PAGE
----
SN monitored the insertion site, including its appearance and the condition of the dressing. Palpated the site to determine if it's edematous or tender. Instructed the patient to report any pain or discomfort as soon as possible and reinforced caregiver knowledge on proper IV medication administration, Advised the patient and caregiver to keep the IV access site clean and dry at all times, make sure the site is covered before bathing, and use hand wipes for hand hygiene.
Instructed patient watch for these problems: a hole in the skin where the IV is -- medicine or fluid can go into the tissue around the vein. This could harm the skin or tissue.Swelling of the vein -- this can lead to a blood clot (called thrombophlebitis).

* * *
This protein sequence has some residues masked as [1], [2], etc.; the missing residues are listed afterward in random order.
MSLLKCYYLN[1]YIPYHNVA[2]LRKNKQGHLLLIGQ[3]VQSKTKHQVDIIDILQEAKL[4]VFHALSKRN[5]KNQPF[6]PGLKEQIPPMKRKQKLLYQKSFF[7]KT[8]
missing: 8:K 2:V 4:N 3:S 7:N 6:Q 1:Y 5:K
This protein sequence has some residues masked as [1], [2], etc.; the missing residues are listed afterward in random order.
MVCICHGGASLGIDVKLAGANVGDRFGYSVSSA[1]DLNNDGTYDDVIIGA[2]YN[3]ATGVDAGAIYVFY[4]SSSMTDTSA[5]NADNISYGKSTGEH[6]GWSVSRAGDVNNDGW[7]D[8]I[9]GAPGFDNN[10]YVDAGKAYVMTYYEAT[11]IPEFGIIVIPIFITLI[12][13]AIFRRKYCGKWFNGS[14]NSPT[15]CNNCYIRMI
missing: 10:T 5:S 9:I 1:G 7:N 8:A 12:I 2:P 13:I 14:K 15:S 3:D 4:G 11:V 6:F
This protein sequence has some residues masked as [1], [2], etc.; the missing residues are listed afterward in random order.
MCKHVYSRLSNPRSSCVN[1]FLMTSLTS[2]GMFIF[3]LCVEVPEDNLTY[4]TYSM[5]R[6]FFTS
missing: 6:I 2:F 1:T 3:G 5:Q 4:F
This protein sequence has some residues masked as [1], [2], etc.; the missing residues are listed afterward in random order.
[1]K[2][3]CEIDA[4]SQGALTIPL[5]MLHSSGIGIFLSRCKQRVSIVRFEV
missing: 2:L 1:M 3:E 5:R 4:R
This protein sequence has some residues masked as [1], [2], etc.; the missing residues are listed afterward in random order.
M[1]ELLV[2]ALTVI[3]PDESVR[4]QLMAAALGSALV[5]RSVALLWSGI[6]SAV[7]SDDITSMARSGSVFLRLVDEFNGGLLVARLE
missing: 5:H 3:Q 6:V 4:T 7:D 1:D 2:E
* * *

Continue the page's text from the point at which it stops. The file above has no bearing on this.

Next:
Phlebitis, or an inflammation of the vein, may occur when receiving IV antibiotics which can be irritating to smaller veins. Symptoms of phlebitis include redness, tenderness and swelling. Education about recognition of these complications allows the patient to be involved and can help reduce the risk of further complications related to IV therapy.
One of these complications is infiltration, or fluid leaks into the tissue surrounding the vein. This may be accompanied by swelling, burning, and discomfort. Extravasation occurs when a vesicant drug, such as those used in chemotherapy, leaks into the surrounding tissue, with similar signs and symptoms to infiltration. In this case, however, the vesicant may destroy the surrounding tissue making it extremely important to catch and treat this early.